That bed level print should be sticking all across the bed. Did you do level the nozzle with the sheet of paper in all four corners of the bed or just one spot? (Sorry if you mentioned it in the video - I don’t have a way to get the audio at the moment.) You should manually move the head to each corner, home the Z axis, and adjust until you feel the same resistance between the paper and head in each corner. That makes sure the head it at the same level across the bed and then you may need to adjust the thumbscrew a little bit if you still need the head to go up or down to get just the right height.

If the bed actually moves because the head pushes it down, then you’re definitely too far, but that bed leveling video still looks like the nozzle is too high. You aren’t getting very good adhesion at all. Maybe someone else can give you some better guidance on how to fix it, but until that bed leveling print gives you the print you see in Pronterface and the extrusion is stuck to the bed nicely, then you’re probably going to continue to have problems getting a nice print.

Maybe your PLA needs the higher temp you mentioned. I’ve printed with some blue PLA and it only needed about 180C, but different colors and different manufacturers will likely mean slightly different temps.

As far as the yoda, it looks like the overhangs are the main areas with trouble. The PLA is printing, but curling up a little with each layer from what I can see in the video. I don’t think you’re going to be very happy with prints like that without adding a fan for PLA.

  • Adam

I am going to re level everything again, i think what i did for the most part was just adjust the Red knob for the Z level, however I did not align in each of the 4 corners, ill definitely try that.

There were some other questions I had

First I was told by Support that I should change the Vertical dmension setting to 3, now i noticed this setting wasnt in Simple mode. however when I changed over from Simple to expert i had some really crazy issues with the first layer, essentially nothing comes up and when it does start to come out its all messed up.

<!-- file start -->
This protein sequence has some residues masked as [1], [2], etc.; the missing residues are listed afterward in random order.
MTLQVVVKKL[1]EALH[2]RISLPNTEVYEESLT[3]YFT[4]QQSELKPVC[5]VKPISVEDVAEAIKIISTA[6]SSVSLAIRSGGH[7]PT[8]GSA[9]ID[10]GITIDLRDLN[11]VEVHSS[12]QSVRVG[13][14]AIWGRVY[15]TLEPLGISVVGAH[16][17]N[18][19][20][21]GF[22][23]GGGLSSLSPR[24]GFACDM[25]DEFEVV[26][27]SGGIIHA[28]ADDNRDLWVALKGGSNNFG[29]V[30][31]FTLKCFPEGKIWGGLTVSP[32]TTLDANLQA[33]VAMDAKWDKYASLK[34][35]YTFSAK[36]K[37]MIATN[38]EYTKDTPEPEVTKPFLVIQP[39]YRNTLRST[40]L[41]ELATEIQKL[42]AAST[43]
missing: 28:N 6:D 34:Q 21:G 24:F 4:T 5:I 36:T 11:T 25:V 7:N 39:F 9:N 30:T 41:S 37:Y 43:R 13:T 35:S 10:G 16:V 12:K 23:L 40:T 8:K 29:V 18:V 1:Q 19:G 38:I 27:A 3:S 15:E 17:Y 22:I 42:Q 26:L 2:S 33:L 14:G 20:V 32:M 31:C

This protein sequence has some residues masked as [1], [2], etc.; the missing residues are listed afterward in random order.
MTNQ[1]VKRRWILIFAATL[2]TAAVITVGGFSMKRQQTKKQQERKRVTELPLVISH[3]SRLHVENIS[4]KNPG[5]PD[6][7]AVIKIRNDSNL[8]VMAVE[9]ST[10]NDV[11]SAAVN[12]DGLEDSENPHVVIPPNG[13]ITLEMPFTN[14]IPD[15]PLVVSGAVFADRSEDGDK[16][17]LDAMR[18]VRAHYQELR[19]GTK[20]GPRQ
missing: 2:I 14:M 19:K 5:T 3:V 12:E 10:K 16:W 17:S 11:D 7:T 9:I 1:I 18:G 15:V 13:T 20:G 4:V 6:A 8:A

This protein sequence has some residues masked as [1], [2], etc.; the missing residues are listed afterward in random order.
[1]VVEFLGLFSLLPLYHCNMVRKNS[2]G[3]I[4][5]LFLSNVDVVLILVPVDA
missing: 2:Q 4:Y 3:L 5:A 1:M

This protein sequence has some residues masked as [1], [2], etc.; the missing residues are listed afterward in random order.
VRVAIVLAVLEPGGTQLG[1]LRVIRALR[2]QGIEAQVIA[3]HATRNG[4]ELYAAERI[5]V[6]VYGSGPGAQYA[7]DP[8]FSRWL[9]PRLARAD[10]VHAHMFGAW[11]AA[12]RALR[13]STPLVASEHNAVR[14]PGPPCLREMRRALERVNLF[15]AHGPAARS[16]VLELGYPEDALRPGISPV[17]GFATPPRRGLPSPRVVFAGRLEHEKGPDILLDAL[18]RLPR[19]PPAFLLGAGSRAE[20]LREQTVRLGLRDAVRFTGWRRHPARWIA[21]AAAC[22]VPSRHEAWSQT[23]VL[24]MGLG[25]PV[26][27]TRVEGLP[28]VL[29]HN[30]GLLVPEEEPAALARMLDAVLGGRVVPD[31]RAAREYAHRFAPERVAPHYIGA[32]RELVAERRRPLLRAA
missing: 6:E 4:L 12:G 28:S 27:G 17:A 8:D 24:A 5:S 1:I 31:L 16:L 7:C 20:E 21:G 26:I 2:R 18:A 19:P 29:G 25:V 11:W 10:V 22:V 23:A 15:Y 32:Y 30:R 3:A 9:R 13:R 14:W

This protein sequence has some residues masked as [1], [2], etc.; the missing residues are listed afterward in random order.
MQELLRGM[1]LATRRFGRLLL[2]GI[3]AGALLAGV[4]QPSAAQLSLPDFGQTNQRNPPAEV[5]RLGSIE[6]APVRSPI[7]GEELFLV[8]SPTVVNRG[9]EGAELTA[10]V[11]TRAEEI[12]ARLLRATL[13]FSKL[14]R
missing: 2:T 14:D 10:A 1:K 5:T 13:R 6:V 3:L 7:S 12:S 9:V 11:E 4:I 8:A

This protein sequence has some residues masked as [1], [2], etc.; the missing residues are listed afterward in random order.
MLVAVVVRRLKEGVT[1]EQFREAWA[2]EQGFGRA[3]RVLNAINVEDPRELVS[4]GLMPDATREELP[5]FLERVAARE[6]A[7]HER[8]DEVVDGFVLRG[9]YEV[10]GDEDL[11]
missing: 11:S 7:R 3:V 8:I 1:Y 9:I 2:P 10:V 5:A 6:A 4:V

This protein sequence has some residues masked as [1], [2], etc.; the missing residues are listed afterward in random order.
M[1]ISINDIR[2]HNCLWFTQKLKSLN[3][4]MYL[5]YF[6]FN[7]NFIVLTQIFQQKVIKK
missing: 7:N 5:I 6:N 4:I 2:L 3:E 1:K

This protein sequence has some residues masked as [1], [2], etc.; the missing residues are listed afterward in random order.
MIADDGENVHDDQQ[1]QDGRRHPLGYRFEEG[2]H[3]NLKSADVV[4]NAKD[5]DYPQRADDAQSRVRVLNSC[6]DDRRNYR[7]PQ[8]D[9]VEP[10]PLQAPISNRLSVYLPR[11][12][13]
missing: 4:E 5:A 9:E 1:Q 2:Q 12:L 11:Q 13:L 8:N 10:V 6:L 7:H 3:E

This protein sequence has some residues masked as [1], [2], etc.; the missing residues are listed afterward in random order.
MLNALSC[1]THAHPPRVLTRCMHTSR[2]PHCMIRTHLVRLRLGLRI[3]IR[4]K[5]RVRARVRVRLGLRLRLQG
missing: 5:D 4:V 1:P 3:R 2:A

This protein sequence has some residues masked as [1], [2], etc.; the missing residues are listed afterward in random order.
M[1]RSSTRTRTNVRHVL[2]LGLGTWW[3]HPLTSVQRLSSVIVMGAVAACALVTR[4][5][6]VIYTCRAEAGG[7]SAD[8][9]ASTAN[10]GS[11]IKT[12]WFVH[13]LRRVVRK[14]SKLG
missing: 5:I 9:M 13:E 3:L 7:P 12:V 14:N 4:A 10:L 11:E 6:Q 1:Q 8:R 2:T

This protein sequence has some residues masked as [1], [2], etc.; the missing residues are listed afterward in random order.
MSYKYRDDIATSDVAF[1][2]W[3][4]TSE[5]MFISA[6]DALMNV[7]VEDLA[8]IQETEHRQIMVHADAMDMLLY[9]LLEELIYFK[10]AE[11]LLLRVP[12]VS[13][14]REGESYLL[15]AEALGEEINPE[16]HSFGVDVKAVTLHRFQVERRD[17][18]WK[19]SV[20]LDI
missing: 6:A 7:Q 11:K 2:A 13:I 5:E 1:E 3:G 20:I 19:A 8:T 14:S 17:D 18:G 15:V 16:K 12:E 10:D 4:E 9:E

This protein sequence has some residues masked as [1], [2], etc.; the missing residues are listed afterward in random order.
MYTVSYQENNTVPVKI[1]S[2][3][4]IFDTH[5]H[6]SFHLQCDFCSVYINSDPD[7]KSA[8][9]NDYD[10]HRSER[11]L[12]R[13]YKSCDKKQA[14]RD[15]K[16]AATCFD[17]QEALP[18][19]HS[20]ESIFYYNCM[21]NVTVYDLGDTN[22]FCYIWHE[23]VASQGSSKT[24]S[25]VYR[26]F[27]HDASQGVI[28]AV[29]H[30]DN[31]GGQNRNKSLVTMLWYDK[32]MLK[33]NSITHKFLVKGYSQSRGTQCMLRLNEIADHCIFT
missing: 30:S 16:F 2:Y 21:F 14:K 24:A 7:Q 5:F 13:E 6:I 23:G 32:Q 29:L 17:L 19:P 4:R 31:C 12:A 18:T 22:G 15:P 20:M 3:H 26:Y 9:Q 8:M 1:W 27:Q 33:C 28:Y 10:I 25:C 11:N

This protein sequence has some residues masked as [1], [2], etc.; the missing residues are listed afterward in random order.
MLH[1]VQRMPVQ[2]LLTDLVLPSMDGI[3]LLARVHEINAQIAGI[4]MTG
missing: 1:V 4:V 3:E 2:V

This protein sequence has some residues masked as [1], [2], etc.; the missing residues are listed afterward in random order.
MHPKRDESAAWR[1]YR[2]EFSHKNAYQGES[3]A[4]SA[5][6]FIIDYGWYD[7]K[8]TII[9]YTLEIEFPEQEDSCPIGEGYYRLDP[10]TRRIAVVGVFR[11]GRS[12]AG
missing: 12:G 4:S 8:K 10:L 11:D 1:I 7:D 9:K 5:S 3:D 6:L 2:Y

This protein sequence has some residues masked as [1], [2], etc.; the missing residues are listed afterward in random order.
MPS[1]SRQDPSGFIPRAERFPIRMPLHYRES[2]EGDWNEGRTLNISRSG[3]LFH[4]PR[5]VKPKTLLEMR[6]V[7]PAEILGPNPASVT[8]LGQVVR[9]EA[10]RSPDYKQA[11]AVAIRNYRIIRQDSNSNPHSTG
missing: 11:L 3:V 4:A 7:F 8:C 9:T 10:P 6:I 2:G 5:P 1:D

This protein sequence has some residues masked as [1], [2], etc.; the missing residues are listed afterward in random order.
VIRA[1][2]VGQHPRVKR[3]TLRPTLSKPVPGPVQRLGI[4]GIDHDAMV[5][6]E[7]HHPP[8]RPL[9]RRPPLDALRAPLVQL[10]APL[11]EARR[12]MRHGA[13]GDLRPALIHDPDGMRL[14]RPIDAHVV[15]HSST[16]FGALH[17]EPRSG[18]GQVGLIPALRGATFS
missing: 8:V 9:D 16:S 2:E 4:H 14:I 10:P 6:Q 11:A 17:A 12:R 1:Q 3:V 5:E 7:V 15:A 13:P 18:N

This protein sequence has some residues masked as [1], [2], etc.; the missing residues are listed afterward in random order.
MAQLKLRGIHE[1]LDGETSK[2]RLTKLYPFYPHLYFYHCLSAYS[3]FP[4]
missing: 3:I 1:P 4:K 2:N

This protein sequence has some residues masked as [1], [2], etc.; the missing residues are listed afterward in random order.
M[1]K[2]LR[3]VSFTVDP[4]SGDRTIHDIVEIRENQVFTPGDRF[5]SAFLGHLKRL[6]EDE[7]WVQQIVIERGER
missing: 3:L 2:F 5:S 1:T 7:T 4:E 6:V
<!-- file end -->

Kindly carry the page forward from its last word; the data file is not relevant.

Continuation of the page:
Here is a video of it. you will see however that changing back and reloading profile but in simple mode is ok. So I am concerned that a setting is being defined in expert mode which is not present in simple mode which is messing things up.

Also i was trying to print an iphone case, and for whatever reason the STL was made where it places the fully printed side on the top, therefore it either needs massive amount of supports otherwise it will break up. I know in Makerbot print interface you can change the orientation. In SLIC3R I see the ability for you to rotate 45 degress or defne, however the rotate is only on one Axis, how do I flip it over so the back side on of the phone case is on the bed as the first layer?

Here is the model i am referring to:

Hmm - I’ve never used the setting support told you about, so no idea there. I’ve been printing in expert mode by loading up the fast no support profile, changing the filament diameter (if needed), enabling the fan (if I’m using PLA), and then slicing. I haven’t noticed anything funky in the default profiles, but I haven’t tried the slow profile yet.

As far as the iPhone case, you’ll have to open the STL in another app, flip it, and save the STL back out. I’ve used Repetier to do this:

I’m sure there is plenty of other software out there that can do it (e.g. OpenSCAD, MeshLab, etc), but Repetier is pretty simple to use for this type of thing. You could even use it to control your TAZ (instead of Pronterface) if you wanted. It has a built in Slic3r version as well if you wanted to use it.

  • Adam

Another useful program for orientation and repair is Blender or Meshlab depending on what you are trying to do.

Happy printing,


So i was going to post this as a seperate topic so other newbies can see, what do you guys think about this method?

Paper Caliber Test is this accurate?

Since I have received my Taz 3.0 I have not had such amazing prints, I had followed the guide book extensively however I want to point out the SUPER importance of Calibrating the bed. While Lulzbot did come with a Caliber and the booklet tells you to use it to measure the corners I want to warn most beginners that its super easy to make a mistake here. The caliber’s stopper can very easily move and give you bad results. Others may think its good enough based on so so measurements. I was positive that with the Caliber I was all set to go, but i was mistaken.

So the Solution (Lulzbot or others please correct me if I am wrong). The paper test which has been floating around is good and YES you want it just above the paper where it doesnt clamp the paper and allows the paper to move freely, but how much? So I call this the PAPER/CALIBER test.

  1. Paper needs to move freely under extruder tip
  2. Then move the Extruder along Axis and make sure paper doesnt move
  3. Now most important, take your caliber (the one which came with your Lulzbot) and see if you can stick it between the bed and extruder. It should NOT be able to go under with gentle force. So in otherwords your paper should be able to go under and move freely, but your Caliber should not be able to. This I found was the perfect balance to the distance between bed and extruder.

Check out the video which showed the process

Video Instruction Part 1:

Video Instruction Part 2: